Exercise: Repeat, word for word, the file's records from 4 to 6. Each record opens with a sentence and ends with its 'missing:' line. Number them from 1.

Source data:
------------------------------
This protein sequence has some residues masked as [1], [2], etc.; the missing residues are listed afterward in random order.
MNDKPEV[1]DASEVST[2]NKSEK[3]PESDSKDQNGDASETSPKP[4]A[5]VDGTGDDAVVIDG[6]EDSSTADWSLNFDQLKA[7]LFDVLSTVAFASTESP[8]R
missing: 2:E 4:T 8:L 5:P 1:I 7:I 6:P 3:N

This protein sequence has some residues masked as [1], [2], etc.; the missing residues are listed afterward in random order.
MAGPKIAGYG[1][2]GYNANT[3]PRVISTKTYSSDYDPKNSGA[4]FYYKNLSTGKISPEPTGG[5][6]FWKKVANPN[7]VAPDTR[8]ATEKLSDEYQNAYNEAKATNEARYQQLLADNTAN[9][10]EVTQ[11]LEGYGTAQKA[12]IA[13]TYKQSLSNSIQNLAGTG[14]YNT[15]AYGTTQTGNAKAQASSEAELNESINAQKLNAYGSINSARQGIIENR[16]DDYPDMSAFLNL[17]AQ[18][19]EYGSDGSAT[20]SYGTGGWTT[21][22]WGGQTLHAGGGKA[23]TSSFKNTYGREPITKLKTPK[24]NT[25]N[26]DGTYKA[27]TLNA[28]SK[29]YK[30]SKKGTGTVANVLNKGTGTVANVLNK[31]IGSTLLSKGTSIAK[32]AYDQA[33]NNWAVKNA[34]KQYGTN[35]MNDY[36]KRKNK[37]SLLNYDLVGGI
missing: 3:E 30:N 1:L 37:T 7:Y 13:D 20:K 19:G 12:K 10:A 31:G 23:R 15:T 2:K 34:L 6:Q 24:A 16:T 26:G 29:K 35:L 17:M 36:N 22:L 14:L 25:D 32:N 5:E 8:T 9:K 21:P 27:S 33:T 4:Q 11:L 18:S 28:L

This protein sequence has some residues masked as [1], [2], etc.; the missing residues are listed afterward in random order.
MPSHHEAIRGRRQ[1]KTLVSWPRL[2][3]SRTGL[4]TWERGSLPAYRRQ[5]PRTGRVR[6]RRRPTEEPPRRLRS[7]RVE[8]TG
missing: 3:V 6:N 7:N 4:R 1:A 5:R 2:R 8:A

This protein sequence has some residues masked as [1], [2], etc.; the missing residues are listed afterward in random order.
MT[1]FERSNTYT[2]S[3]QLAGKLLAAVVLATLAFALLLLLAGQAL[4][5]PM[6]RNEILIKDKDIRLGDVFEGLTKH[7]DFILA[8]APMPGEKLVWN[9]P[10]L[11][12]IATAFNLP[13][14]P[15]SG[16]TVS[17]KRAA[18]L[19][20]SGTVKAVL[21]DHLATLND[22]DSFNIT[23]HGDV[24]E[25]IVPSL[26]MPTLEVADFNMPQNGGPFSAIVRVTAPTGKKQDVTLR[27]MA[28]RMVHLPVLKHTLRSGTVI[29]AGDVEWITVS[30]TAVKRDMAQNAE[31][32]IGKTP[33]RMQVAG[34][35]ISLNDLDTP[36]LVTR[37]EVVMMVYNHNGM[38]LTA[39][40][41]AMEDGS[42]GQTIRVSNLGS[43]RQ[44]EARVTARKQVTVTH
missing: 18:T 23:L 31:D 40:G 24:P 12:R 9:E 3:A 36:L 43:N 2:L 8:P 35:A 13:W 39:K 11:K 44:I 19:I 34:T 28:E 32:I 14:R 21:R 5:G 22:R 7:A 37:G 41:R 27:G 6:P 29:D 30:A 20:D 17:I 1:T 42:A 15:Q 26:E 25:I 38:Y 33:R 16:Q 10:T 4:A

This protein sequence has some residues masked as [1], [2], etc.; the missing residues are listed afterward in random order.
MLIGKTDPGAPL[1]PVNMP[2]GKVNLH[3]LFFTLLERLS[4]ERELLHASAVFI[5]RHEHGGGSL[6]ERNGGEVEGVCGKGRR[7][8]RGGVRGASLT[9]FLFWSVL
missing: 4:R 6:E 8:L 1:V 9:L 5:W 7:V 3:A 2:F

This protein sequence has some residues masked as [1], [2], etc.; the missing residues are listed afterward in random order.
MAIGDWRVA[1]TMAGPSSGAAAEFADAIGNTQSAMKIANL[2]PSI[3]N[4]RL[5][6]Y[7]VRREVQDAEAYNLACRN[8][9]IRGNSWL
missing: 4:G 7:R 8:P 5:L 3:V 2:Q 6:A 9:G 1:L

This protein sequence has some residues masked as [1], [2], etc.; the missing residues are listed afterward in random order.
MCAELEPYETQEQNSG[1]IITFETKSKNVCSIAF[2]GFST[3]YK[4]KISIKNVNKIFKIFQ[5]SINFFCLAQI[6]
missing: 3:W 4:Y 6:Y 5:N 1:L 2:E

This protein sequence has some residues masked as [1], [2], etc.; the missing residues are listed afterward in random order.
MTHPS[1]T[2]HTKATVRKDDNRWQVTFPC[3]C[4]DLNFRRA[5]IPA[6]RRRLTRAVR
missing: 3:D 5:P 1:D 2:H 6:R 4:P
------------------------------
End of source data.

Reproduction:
This protein sequence has some residues masked as [1], [2], etc.; the missing residues are listed afterward in random order.
MT[1]FERSNTYT[2]S[3]QLAGKLLAAVVLATLAFALLLLLAGQAL[4][5]PM[6]RNEILIKDKDIRLGDVFEGLTKH[7]DFILA[8]APMPGEKLVWN[9]P[10]L[11][12]IATAFNLP[13][14]P[15]SG[16]TVS[17]KRAA[18]L[19][20]SGTVKAVL[21]DHLATLND[22]DSFNIT[23]HGDV[24]E[25]IVPSL[26]MPTLEVADFNMPQNGGPFSAIVRVTAPTGKKQDVTLR[27]MA[28]RMVHLPVLKHTLRSGTVI[29]AGDVEWITVS[30]TAVKRDMAQNAE[31][32]IGKTP[33]RMQVAG[34][35]ISLNDLDTP[36]LVTR[37]EVVMMVYNHNGM[38]LTA[39][40][41]AMEDGS[42]GQTIRVSNLGS[43]RQ[44]EARVTARKQVTVTH
missing: 18:T 23:L 31:D 40:G 24:P 12:R 9:E 3:A 36:L 43:N 2:L 8:P 35:A 13:W 39:K 11:K 44:I 19:I 34:T 28:E 32:I 14:R 21:R 5:G 22:R 7:A 37:G 41:R 27:G 6:P 29:D 30:A 20:D 17:I 1:T 42:A 15:Q 26:E 25:I 38:Y 33:R 16:Q 10:T 4:A

This protein sequence has some residues masked as [1], [2], etc.; the missing residues are listed afterward in random order.
MLIGKTDPGAPL[1]PVNMP[2]GKVNLH[3]LFFTLLERLS[4]ERELLHASAVFI[5]RHEHGGGSL[6]ERNGGEVEGVCGKGRR[7][8]RGGVRGASLT[9]FLFWSVL
missing: 4:R 6:E 8:L 1:V 9:L 5:W 7:V 3:A 2:F

This protein sequence has some residues masked as [1], [2], etc.; the missing residues are listed afterward in random order.
MAIGDWRVA[1]TMAGPSSGAAAEFADAIGNTQSAMKIANL[2]PSI[3]N[4]RL[5][6]Y[7]VRREVQDAEAYNLACRN[8][9]IRGNSWL
missing: 4:G 7:R 8:P 5:L 3:V 2:Q 6:A 9:G 1:L